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Paul Haigh: Apologies to cameramen, but itOs time directors got it right for once.

Byline: Paul Haigh

LAST week this column included an attack on TV coverage (no change there then) that suggested cameramen were to blame for the practice of focusing on the leader, or sometimes two leaders, at the end of races, in such a way that all other runners were excluded and the interest therefore minimised.

Bob Vickery of the RaceTech team, which is responsible for providing pictures to both RUK and ATR, and, although the terrestrial channels also have their own cameras, for most of those used by the BBC and C4, phoned to say this was very unjust; the cameramen are just as true racing people as anyone else and just as aware of whatOs vital and whatOs just arty- farty nonsense that might win them promotion or awards.

After listening carefully to what Bob had to say IOm very happy to correct the injustice.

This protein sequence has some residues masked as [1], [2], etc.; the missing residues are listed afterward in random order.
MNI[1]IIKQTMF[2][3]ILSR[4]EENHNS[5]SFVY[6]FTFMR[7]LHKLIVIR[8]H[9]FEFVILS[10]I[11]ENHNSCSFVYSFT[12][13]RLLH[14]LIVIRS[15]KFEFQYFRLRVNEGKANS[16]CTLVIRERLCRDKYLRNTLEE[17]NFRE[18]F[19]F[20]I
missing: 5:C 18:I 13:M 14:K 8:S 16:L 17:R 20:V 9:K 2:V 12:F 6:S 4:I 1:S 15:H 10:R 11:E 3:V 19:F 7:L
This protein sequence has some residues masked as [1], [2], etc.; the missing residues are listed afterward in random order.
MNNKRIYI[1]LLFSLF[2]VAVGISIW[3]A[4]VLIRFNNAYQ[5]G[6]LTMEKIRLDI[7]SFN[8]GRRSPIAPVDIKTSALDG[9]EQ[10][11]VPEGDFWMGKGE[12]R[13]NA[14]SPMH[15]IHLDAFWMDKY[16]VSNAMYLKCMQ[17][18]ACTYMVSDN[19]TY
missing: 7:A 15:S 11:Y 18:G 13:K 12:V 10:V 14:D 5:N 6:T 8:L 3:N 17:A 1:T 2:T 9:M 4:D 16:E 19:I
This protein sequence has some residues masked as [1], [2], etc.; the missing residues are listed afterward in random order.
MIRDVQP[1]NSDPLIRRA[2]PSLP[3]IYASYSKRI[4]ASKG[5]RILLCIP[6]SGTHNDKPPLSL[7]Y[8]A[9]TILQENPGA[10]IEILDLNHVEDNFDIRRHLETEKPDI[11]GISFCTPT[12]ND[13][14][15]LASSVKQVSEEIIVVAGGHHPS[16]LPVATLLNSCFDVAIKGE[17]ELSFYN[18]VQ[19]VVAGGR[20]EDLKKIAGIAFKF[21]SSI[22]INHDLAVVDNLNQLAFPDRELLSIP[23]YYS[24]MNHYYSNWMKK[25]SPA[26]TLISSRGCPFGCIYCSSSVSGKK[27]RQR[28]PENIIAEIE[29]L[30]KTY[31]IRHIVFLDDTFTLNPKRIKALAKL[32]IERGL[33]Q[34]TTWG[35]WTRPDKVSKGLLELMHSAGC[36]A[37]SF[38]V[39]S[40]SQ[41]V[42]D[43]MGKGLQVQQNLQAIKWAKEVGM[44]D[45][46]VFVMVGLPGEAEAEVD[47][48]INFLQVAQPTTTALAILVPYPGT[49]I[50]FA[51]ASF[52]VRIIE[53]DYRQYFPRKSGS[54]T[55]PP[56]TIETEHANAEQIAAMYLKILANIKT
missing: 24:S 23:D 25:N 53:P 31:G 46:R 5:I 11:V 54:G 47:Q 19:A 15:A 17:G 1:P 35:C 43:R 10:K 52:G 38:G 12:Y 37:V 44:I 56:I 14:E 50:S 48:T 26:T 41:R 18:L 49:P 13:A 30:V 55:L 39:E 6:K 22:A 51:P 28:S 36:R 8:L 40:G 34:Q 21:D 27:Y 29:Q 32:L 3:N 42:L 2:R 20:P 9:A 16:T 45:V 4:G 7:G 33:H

RaceTech has the not unreasonable basic rule that whatever else is shown, the winner must be in shot as he or she passes the post. RaceTech, which also has to provide pictures the stewards can use, always has two cameras focused on the finish [ETH] one the wide-angle, which should include the other runners, although even that may not be possible, particularly in the jumps season, when a winner may draw 30 lengths clear; the other the close-up. The decision on which of the two shots to transmit is taken not by the cameramen but by the director.

Okay, IOve got it now. Understanding has dawned. The cameramen are therefore excused their lines, and by way of compensation can have an extra ration of tuck. The directors, however, can all write out not 1000 but 2000 times: OI must not close in on the front one or two at the end of a race if I can possibly help it because arty-farty shots of this nature do nothing to increase the interest, and in fact diminish it because, even if you do choose to ignore the each-way punters, whatOs important in a finish is how quickly horses are travelling in relation to the rest.O

On my desk by four oOclock please, and any smudgings or crossings out, especially by the terrestrials, and you can all jolly well start again.
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Title Annotation:Sports
Publication:The Racing Post (London, England)
Date:Nov 12, 2005
Words:376
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